One of benefits of registering for OPEN Forum, or perhaps any social networking site, is the ability to connect with other business professionals and create relationships that may produce new suppliers, partners, mentors, prospects and customers.
However, like many marketing and business building tactics, there’s generally a right way and wrong way to go about it.
Online vs. Offline
Online social networks, a relatively new phenomenon, open up a potentially lucrative stream of new contacts, but the act of effective networking, whether online or offline, is essentially the same.
Few business professionals would walk into a Chamber of Commerce mixer, head for the nearest nametag, and spill the sales pitch on the spot. So, maybe you’ve been the victim of such a tactic, but either way, it’s not very effective.
The ease of access to prospects and relative anonymity of the social network platform seems to lead some to forget that effective networking is about listening, adding value and engaging, and not primarily about selling.
But, create the right level of engagement and you will open up doors and gain access to people, products, and services at a level never before imagined. That’s the power of connecting online.
Craft your network
The first step in the art of connecting online is to adopt the proper state of mind. By that I mean, first identify all of the products and services your current customers might need in order to succeed and focus on building a network of “best of class” providers that you can refer to your customers.
You can start that process here within the Connectodex. As I said in a previous article, you can use the “find a business” feature and filter through OPEN Forum members to find business owners who might offer those products or services your customers need. You can also set your “seeks” to those products and services. Then, as more potential partners join, they find you more easily.
When you build a formal network with your customers in mind it forces you to engage in a very different way. First, you’ve got to focus on finding the highest quality connections, ones that value service like yours. Secondly, your first act is to listen, to learn how a potential connection might be a fit for your network.
Once you accomplish these first two steps, you are more than likely ready to engage at a deeper level that may involve receiving referrals and recommendations.
Once you identify a potential network partner, either through research here or by asking your customers, invite them to educate you.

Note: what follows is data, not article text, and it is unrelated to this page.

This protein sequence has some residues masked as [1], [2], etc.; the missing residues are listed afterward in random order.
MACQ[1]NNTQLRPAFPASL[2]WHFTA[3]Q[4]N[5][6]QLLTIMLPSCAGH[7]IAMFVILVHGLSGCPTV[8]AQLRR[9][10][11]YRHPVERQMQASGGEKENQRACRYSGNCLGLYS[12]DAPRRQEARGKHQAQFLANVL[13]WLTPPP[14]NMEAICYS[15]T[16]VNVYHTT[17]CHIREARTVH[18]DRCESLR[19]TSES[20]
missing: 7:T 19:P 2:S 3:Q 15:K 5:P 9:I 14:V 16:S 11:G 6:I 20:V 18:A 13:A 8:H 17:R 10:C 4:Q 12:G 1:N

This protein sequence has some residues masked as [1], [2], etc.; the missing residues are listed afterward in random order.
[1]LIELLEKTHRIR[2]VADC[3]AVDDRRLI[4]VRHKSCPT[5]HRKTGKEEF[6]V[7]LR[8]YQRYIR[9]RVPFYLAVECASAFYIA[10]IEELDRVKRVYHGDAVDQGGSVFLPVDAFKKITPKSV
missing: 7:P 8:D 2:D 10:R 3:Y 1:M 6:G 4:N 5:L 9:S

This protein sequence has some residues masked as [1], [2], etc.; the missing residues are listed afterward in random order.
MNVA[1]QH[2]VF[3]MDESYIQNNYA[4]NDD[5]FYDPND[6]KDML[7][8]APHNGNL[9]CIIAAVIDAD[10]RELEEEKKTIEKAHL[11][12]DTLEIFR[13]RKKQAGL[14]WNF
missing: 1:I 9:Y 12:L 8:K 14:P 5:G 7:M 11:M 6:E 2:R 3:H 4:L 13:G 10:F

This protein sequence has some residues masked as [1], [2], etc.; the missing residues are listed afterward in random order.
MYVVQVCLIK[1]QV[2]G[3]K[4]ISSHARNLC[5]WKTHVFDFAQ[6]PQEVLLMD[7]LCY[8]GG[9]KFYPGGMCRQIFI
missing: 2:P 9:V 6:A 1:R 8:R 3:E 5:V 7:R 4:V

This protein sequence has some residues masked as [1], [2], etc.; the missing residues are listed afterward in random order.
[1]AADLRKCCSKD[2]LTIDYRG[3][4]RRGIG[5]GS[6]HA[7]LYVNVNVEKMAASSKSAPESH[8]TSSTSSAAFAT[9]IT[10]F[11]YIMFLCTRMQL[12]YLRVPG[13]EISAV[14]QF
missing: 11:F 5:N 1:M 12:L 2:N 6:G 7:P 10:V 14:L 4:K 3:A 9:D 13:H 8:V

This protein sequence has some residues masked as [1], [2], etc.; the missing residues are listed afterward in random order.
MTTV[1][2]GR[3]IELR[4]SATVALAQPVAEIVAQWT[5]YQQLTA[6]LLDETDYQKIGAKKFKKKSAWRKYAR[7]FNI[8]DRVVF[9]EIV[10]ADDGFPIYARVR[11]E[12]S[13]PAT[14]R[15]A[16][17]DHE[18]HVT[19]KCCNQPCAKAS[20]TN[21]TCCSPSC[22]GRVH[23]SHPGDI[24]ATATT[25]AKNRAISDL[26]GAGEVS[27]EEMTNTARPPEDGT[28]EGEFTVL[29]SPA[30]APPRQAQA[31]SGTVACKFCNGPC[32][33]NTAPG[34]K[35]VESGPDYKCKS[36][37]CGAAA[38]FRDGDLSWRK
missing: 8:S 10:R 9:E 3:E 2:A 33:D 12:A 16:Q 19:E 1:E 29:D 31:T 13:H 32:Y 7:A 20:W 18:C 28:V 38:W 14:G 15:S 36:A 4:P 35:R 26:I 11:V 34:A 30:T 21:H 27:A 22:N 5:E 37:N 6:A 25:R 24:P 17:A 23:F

Ask them to tell you things like, “how you would spot their ideal customer,” “how to best talk about your unique approach,” or even “some of the trigger phrases their customers use when they need their product of service.”
Trigger phrases are very powerful way to educate referral sources. For example, if you sell accounting software, it’s rare that a prospect might walk up to a golf buddy and say, I sure wish I had some better accounting software.
But, he might says – “I have no idea how healthy my business is because we never have timely data”, or “I feel like I’m being help hostage by my accounting firm,” or “we keep everything on spreadsheets and it’s a real hassle to update.”
Teach your prospective network partners how to educate you and you’ll surely get the opportunity to do the same in return.
Partner in a box
Once you identify a potential strategic alliance, it’s good idea to have some ready-made suggestions for how you might work together. All too often people connect and agree that working together would be a mutually great idea, but nothing ever comes of it because they never get around to figuring out how to make introductions in a way that doesn’t feel forced.
If you come with ideas in hand, or as I like to call it the “partner in a box” solution, you stand a much greater chance of moving the relationship to point where is might actually produce sales.
A couple tried and true applications of this are:
- Make them a product of your work - allow your network partners to sample what you do for free or very low cost. This allows them to experience your work first hand and certainly makes them a much more authentic referring partner.
- Co-brand information – Create a valuable free report that drips with information their customers would love and allow them to brand it and send it to their customer base as value added service. Of course, the report also gently introduces your organization.
- Win-Win Workshop – Bring two of your network partners together and suggest they hold an educational workshop for their customers with you presenting a hot topic. By brining the two partners into the mix they get to provide your great content to their customers and network with the other partners customer base – a win for all!
As you can see effective networking, online or off, is more than creating a profile, shaking a few hands and doing a deal, but done right, the opportunities for creative connecting are endless.Image Credit: Mr. Curtispope